The requirement to predict the appearance of environments, combined with recent developments in computer graphics technology, has provided the impetus to develop the predictive equivalent of photography. Synthetic photography is descriptive of what results from the combination of advanced mathematics applied to the computational problem of predicting lighting effects, acting in concert with high resolution computer controlled graphical output. A synthetic photograph is an image created from surface luminances that are mapped (transformed) into brightnesses. These brightnesses are located on a picture plane according to the laws of single point perspective projection, using shades or intensities which are proportional to the room surface brightnesses. These synthetic photographs must be 'usefully close' to the result of real photography of the space were it actually in existence. 'Usefully close,' though difficult to define, is determined by the resolution (grain) of the image, the luminance/brightness accuracy, the size/proportion accuracy, and the color of the image. The article discusses each of these factors in detail.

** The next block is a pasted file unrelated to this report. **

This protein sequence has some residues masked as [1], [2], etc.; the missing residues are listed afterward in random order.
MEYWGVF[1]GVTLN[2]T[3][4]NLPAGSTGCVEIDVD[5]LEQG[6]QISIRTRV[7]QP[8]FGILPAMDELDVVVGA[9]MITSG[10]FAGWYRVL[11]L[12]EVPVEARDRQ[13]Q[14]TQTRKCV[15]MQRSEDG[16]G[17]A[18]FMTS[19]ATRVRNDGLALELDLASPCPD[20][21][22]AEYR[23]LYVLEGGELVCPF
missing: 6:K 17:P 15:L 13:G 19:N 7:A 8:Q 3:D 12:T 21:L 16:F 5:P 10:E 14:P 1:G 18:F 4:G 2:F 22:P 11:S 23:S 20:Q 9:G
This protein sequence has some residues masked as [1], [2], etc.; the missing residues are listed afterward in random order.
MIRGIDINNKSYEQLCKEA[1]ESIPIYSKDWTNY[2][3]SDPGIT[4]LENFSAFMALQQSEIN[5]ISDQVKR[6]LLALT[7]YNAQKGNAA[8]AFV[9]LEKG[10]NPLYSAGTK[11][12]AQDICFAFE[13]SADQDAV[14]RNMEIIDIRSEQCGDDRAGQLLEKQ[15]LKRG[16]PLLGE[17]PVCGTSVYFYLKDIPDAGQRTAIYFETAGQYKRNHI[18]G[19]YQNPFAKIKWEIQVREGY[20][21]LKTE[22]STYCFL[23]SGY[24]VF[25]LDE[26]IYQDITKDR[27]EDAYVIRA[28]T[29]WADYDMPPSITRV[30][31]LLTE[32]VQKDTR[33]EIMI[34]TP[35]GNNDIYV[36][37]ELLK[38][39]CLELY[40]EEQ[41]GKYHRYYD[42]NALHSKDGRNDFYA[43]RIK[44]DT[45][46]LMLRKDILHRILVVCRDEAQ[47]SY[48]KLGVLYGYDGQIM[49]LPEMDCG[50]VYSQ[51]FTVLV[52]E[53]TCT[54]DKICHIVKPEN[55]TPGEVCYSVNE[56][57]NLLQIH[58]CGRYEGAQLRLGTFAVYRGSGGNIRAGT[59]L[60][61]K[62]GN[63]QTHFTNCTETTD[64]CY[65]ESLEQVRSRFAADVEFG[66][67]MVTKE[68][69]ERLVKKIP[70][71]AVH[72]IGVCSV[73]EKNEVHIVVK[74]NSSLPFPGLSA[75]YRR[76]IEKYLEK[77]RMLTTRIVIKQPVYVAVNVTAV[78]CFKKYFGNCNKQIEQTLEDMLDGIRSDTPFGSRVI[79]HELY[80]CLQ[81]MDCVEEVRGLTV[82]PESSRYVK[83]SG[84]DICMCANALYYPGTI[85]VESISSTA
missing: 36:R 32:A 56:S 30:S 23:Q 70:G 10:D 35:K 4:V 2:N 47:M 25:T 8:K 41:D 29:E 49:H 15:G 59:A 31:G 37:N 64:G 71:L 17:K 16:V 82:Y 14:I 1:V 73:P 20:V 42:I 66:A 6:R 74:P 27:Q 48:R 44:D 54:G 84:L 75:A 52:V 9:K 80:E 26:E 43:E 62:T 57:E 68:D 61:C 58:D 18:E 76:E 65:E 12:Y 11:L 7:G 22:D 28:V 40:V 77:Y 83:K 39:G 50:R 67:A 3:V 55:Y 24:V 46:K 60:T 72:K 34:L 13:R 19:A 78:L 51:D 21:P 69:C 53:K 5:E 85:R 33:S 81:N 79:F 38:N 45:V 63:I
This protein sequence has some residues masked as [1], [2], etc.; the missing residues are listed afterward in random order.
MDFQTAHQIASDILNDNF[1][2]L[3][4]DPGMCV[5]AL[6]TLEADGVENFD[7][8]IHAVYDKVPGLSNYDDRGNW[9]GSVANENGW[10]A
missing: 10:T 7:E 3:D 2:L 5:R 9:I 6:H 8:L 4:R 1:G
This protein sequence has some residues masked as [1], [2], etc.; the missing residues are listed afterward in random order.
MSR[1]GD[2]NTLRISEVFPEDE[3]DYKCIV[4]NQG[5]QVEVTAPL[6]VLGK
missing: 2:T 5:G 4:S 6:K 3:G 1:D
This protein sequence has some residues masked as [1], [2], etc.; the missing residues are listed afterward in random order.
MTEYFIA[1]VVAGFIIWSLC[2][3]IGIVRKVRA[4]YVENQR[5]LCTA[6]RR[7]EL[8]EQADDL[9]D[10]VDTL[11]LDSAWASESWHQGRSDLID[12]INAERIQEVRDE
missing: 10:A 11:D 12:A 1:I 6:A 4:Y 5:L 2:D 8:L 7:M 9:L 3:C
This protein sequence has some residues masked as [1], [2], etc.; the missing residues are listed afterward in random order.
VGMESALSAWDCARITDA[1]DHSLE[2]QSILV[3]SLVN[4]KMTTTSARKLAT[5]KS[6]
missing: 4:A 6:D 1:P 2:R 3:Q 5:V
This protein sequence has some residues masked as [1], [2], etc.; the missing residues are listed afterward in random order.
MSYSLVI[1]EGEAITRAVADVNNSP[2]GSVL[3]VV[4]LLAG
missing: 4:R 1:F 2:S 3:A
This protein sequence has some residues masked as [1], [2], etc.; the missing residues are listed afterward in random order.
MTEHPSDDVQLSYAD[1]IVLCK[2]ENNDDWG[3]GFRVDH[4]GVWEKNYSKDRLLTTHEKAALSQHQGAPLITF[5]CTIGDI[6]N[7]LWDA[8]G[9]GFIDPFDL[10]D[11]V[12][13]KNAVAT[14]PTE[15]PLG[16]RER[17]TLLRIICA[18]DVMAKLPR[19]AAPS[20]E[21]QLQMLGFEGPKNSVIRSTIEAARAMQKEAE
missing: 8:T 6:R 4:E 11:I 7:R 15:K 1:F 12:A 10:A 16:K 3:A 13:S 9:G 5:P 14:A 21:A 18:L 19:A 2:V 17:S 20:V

|Original language||English (US)|
|Number of pages||4|
|Journal||Lighting Design and Application: LD and A|
|State||Published - Aug 1985|
All Science Journal Classification (ASJC) codes
- Electrical and Electronic Engineering